Hooden Horses are a purely East Kent tradition. They were recorded during the last part of the last century but only in the area to the east of a line from Folkestone to Whitstable. They were associated with the carters and ploughmen on the farms during the period before Christmas. They would make up a wooden representation of a horses head on a pole about 4 feet long. The lower jaw would be hinged and operated by a pull cord that would make the jaws slap together. Suspended from the head was a hessian covering which covered both the pole and the operator who would have to adopt a very bent posture so that the horse had a proper back. The long pole assisted in this as it rested on the floor and gave the poor man some respite.
The carters etc would take the animal around the big houses of the parish just before Christmas. They would be accompanied by a series of characters including a Carter to control the horse, who was often extremely unruly, not to say malevolent, a rider and a betsy (man dressed as a woman). A short play or performance followed. Whether it was done because it was "traditional" or because it was a good way of getting money and drink at a time when work was often short, is difficult to say but collect they certainly did.
"If ye the hooden horse does feed
throughout the year thou shall not need"
This was extremely well documented by a local historian by the name of Percy Maylem in 1909, who realised that the tradition was dying out and set out to record as much information as possible as possible. He even set up photographic sessions of all the teams still in existence. To ensure that the information was preserved he published all the information in a book using the best possible archival techniques which means that the books are as good as the day they were produced.
The photos of the horses Maylem was able to find between 1904 an 1909 can be seen here
The fate that Maylem predicted soon overtook the Hoodeners and little was heard about them until just before WWII when a copy of the horse from Sarre appeared at a Folk Dance Festival at Aylesham in Kent. (This horse was apparently adopted by Ravensbourne Morris Men in 1947). In the early 50's several of the old horses were discovered and there was a lot of interest in the local Folklore Society. Barnett and Olive Field who at that time were members of the local International Folk Dance Group investigated the tradition and found an example of an old horse at Walmer(now in Folkestone Museum) but not much else. He constructed a copy of the horse from Deal which had been shown in Maylam's book. This made its appearence at the 1953 Coronation celebrations in Folkestone. It soon became associated with East Kent Morris as well as the local handbell ringers.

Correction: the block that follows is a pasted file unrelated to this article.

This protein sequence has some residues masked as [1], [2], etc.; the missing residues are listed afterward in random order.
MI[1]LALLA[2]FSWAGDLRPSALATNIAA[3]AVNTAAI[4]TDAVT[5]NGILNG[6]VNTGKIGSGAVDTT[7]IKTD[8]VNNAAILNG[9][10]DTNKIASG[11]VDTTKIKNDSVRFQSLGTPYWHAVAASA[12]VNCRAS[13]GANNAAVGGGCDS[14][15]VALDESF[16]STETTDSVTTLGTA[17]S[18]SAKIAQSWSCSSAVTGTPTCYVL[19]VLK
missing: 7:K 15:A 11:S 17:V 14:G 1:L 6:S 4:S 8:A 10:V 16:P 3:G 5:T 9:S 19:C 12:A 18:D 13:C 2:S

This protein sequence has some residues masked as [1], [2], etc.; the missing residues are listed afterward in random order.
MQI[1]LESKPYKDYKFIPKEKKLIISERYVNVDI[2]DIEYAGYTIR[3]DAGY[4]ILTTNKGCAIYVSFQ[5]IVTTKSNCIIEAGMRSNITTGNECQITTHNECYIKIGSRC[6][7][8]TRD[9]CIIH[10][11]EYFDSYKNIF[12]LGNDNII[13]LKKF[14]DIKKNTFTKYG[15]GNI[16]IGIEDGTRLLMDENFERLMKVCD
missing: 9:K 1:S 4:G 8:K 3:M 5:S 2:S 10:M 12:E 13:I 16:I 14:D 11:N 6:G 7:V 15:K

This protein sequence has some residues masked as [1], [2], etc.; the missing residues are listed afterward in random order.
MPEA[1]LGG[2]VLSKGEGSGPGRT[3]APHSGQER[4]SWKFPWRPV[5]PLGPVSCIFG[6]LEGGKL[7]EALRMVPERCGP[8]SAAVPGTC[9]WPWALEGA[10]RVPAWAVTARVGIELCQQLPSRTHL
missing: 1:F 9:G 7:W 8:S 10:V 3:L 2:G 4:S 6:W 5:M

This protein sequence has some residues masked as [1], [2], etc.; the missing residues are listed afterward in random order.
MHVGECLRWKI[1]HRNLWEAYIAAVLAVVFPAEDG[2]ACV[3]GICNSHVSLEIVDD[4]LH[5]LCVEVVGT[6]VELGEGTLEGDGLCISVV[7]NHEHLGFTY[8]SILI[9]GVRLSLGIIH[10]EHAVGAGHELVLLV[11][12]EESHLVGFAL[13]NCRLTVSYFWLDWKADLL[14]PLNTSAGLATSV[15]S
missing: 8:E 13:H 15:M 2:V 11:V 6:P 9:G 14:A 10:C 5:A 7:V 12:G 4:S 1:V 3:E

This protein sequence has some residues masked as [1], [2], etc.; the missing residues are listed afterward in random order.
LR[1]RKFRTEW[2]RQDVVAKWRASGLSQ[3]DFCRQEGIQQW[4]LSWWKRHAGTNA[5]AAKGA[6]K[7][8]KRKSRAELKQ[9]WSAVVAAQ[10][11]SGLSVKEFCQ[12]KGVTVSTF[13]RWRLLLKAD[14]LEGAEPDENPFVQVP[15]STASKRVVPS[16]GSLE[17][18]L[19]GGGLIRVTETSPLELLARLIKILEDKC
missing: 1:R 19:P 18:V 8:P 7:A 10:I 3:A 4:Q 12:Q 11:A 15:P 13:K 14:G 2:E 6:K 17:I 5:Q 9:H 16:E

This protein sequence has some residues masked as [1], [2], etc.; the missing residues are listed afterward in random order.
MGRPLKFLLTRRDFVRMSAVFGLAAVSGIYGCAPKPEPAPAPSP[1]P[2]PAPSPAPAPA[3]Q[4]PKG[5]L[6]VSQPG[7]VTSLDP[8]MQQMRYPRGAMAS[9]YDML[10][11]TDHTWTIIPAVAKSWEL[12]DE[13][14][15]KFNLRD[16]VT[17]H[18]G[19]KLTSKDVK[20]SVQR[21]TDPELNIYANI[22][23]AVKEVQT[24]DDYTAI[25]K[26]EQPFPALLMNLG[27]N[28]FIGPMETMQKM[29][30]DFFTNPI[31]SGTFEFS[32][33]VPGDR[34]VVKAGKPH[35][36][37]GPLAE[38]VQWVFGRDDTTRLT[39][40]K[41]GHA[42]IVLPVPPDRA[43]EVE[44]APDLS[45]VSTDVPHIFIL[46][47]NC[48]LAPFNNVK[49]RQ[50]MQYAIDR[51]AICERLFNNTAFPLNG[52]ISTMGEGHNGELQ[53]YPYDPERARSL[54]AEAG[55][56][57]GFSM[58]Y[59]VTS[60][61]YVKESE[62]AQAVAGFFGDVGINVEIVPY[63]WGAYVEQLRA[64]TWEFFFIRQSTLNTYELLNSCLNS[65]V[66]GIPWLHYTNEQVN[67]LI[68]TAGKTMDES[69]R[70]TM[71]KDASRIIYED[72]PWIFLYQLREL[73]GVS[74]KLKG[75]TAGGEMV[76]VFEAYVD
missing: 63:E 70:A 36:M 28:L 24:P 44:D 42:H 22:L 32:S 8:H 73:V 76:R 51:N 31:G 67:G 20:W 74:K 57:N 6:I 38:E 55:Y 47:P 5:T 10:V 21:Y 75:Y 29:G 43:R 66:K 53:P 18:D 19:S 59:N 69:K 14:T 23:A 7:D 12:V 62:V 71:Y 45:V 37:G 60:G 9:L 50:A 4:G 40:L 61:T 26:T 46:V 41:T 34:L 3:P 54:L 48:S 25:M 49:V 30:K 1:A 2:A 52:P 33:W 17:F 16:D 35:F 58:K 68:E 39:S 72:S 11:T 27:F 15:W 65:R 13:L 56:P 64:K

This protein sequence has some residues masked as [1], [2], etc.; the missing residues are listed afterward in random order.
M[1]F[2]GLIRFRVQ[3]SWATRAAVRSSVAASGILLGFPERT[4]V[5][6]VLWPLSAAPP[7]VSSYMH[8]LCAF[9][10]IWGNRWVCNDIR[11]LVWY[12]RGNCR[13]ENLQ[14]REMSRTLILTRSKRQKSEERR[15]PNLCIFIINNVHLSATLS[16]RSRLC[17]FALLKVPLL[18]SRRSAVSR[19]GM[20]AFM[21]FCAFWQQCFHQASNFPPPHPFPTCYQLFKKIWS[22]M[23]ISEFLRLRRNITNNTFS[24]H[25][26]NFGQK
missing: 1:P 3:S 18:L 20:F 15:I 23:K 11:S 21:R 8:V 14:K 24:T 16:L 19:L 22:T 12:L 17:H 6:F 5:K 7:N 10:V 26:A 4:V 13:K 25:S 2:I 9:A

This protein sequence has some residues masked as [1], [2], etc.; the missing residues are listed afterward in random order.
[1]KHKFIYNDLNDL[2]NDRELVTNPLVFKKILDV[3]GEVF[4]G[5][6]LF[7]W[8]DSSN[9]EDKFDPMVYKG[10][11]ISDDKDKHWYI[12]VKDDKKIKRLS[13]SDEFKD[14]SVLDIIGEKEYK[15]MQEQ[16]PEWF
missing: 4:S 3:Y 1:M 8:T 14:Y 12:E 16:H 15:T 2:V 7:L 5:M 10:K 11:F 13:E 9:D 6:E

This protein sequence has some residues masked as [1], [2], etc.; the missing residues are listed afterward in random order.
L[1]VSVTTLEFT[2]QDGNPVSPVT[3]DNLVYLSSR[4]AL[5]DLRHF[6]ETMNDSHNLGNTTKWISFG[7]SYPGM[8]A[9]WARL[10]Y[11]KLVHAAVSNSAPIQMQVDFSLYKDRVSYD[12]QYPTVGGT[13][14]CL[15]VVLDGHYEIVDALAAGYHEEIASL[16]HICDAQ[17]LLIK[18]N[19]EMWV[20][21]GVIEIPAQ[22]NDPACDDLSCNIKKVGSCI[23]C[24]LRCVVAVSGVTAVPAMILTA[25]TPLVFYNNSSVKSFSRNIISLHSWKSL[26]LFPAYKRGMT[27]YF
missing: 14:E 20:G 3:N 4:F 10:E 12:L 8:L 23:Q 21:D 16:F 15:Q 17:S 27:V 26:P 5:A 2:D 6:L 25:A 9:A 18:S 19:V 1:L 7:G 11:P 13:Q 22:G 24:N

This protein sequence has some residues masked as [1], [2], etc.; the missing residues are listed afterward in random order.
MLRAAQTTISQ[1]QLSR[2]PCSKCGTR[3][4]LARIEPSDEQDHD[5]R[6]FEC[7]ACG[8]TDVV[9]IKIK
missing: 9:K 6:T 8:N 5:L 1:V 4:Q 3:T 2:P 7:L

In 1959 a second horse was constructed by two members of the side, (Arthur Hunt-Cook who constructed it and Derek Usher who did the carving) which was christened Invicta after the emblem of Kent. He has a white, much more horse-like head than the traditional Hooden Horse which is normally brown and flat sided. He has been accompanying EKMM ever since. These days he has adopted a much more upright gait as he is more inclined to dance with the men as well as collect. He has become known in recent years for his attraction to the Mayors of East Kent. Personally I think its because he's a stallion who can't spell!
Over the last 45 years there has been a massive increase in the number of Hooden Horses in Kent including at St Nicolas at Wade In 1998 when The Whitstable Hoodeners performed at the Ship Inn at Sandgate at a Wake for Martin McKenna of Sandgate Hoodeners they ended up with 3 horses in the play. (Their own, The Sandgate horse and Invicta.)
East Kent Morris Men can be contacted via The Bagman Roger Bryan on 01303 268290 or The Squire Pete Thomas on 01233 637705 or on email@example.com.
Sandgate Hoodeners can be contacted via Doug Quinney.on 01303 275258
St Nicolas at Wade can be contacted at St Nicolas at Wadehere T
This page continues to grow and any comments or feedback would be very welcome.
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Page Updated on 21st April 2000